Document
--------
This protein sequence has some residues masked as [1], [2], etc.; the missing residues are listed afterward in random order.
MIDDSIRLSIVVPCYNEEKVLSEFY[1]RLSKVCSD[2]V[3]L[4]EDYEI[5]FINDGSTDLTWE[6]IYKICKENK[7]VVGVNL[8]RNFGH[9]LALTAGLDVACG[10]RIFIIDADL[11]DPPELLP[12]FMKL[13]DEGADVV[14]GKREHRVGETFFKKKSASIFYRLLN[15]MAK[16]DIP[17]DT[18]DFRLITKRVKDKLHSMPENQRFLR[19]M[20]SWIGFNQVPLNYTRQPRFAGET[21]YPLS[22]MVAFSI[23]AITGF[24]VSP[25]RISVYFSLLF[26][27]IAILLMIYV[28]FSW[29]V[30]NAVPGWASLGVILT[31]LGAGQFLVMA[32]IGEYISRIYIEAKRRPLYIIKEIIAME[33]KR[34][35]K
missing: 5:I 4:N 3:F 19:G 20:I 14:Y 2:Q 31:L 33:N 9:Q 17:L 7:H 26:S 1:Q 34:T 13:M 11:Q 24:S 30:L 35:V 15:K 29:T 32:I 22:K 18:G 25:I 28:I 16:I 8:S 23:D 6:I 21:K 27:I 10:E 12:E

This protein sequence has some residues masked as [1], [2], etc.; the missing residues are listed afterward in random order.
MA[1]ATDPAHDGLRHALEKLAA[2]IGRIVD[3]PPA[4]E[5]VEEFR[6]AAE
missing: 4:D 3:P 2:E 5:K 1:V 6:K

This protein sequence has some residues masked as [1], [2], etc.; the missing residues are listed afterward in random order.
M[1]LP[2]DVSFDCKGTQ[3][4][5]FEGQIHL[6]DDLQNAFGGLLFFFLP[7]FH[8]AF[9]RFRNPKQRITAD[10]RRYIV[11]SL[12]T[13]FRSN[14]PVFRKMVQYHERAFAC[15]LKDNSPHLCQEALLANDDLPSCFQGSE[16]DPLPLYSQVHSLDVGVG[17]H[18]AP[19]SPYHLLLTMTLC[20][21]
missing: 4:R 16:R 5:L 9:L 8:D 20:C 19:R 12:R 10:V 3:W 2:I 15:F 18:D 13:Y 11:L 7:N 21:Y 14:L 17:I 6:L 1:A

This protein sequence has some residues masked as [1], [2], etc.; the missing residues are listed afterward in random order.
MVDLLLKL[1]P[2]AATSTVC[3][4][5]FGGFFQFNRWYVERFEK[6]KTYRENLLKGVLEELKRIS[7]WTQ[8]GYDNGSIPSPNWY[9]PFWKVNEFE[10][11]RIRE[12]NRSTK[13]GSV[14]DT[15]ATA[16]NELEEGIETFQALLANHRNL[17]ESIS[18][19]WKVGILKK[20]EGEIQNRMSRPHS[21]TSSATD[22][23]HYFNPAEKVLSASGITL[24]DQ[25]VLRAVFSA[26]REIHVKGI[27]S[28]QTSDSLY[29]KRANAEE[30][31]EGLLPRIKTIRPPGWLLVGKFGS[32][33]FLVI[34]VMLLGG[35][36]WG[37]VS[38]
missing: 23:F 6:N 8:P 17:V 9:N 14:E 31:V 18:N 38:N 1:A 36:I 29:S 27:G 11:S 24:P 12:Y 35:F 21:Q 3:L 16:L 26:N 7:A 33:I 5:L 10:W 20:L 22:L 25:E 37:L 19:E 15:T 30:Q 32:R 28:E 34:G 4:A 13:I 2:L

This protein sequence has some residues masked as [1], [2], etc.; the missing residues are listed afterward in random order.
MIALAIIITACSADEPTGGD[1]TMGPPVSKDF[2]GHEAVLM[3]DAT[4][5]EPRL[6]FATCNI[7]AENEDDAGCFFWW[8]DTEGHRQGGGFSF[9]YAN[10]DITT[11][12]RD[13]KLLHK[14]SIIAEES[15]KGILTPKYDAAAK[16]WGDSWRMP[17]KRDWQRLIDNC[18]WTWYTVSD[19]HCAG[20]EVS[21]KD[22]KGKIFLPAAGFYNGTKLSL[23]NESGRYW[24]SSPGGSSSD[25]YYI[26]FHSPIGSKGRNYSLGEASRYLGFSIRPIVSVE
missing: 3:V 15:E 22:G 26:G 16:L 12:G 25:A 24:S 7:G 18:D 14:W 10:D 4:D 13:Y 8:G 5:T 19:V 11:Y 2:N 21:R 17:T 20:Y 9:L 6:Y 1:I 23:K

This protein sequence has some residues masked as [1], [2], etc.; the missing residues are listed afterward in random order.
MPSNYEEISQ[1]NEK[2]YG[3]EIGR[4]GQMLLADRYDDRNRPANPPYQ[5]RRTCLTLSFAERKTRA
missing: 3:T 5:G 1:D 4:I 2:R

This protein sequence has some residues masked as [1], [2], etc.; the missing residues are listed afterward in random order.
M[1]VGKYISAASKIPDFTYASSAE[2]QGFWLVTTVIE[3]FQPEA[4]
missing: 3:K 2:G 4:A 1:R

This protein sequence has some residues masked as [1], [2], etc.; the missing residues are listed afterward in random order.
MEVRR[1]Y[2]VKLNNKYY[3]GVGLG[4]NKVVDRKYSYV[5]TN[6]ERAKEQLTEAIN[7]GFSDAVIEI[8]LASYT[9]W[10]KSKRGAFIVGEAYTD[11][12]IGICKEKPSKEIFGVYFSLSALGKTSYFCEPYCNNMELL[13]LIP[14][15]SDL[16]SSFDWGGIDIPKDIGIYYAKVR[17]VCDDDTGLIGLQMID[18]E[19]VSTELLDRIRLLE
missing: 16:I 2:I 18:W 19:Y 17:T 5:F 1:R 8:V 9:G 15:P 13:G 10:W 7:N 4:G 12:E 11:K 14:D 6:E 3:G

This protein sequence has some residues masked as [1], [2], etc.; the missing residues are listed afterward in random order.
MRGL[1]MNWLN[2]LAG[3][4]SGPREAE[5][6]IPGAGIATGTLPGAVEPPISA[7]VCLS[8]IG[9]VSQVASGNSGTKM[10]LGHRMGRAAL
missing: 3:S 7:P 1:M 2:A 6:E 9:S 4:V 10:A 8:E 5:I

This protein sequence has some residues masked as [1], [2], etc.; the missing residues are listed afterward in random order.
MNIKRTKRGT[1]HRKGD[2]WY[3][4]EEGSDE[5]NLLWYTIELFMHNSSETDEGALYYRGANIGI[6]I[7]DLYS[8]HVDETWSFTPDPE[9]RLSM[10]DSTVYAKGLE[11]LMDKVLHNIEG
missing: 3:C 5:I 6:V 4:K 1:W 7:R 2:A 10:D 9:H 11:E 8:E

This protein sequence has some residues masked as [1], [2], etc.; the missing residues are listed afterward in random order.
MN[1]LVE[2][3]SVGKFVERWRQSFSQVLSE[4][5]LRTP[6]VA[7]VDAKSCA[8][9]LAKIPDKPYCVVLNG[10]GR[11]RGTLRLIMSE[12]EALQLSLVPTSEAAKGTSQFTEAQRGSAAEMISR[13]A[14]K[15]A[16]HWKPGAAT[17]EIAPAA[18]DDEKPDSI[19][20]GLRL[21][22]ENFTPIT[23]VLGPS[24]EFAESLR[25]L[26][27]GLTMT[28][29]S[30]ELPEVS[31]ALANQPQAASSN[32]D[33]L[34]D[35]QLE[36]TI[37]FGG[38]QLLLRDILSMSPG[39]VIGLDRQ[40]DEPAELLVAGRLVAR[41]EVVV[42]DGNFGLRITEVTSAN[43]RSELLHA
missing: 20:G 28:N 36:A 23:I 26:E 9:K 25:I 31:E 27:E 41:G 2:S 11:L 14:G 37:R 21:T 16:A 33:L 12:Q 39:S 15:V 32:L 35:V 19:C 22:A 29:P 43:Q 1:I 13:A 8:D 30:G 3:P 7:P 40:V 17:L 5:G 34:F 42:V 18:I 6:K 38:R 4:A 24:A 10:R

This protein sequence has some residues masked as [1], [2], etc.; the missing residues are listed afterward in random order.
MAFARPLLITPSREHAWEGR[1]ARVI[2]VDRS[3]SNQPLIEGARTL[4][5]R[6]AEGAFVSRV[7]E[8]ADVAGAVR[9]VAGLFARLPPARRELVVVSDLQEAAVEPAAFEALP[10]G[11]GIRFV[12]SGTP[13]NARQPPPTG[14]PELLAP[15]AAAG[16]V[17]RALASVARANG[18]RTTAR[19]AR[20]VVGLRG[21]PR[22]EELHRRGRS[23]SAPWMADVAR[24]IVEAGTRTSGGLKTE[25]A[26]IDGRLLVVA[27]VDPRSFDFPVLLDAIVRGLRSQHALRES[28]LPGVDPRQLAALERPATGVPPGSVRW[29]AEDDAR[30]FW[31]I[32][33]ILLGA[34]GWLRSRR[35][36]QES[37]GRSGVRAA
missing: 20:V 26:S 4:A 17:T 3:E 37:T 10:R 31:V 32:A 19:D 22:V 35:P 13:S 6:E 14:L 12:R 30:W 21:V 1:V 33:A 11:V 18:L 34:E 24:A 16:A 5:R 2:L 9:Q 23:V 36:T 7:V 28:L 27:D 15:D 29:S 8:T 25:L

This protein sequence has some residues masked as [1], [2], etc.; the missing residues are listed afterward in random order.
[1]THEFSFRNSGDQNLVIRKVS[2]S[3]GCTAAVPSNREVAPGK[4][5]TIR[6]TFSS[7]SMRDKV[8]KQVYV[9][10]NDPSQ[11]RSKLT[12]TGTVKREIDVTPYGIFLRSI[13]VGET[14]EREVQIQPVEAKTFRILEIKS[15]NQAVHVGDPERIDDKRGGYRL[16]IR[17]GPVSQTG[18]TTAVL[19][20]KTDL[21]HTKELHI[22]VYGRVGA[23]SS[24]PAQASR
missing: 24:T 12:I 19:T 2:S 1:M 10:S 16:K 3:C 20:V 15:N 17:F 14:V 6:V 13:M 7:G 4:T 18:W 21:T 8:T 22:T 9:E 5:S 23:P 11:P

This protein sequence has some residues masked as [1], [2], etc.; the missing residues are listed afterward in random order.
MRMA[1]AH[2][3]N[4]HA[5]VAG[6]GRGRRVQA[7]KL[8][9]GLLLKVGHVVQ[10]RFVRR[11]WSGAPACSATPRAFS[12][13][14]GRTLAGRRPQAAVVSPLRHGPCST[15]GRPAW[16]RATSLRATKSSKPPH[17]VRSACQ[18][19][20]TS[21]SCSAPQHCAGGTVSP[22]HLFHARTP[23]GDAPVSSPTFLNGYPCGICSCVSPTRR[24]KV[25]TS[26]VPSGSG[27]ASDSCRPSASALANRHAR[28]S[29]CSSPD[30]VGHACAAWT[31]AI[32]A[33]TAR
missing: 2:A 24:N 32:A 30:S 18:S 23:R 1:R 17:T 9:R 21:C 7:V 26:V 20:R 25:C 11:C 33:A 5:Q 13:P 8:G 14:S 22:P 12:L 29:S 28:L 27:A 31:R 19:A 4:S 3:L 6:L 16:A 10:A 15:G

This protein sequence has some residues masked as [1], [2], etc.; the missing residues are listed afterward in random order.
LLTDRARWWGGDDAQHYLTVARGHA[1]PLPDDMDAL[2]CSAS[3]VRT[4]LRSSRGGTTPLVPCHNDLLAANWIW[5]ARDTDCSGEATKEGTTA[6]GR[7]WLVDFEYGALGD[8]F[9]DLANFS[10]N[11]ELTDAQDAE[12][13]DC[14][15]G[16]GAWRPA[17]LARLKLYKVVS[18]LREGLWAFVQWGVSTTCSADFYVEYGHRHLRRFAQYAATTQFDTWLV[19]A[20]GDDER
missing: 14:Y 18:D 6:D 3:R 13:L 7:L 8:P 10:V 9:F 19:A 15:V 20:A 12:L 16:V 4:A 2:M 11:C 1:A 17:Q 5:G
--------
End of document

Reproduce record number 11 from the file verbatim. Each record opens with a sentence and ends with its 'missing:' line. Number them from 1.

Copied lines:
This protein sequence has some residues masked as [1], [2], etc.; the missing residues are listed afterward in random order.
MN[1]LVE[2][3]SVGKFVERWRQSFSQVLSE[4][5]LRTP[6]VA[7]VDAKSCA[8][9]LAKIPDKPYCVVLNG[10]GR[11]RGTLRLIMSE[12]EALQLSLVPTSEAAKGTSQFTEAQRGSAAEMISR[13]A[14]K[15]A[16]HWKPGAAT[17]EIAPAA[18]DDEKPDSI[19][20]GLRL[21][22]ENFTPIT[23]VLGPS[24]EFAESLR[25]L[26][27]GLTMT[28][29]S[30]ELPEVS[31]ALANQPQAASSN[32]D[33]L[34]D[35]QLE[36]TI[37]FGG[38]QLLLRDILSMSPG[39]VIGLDRQ[40]DEPAELLVAGRLVAR[41]EVVV[42]DGNFGLRITEVTSAN[43]RSELLHA
missing: 20:G 28:N 36:A 23:I 26:E 9:K 25:I 31:E 27:E 41:G 2:S 11:L 14:G 37:R 21:T 16:A 33:L 12:Q 39:S 15:V 32:L 35:V 19:C 22:A 29:P 43:Q 1:I 13:A 8:D 30:G 3:P 7:P 40:V 17:L 5:G 34:F 42:V 18:I 6:K 38:R 4:A 24:A 10:R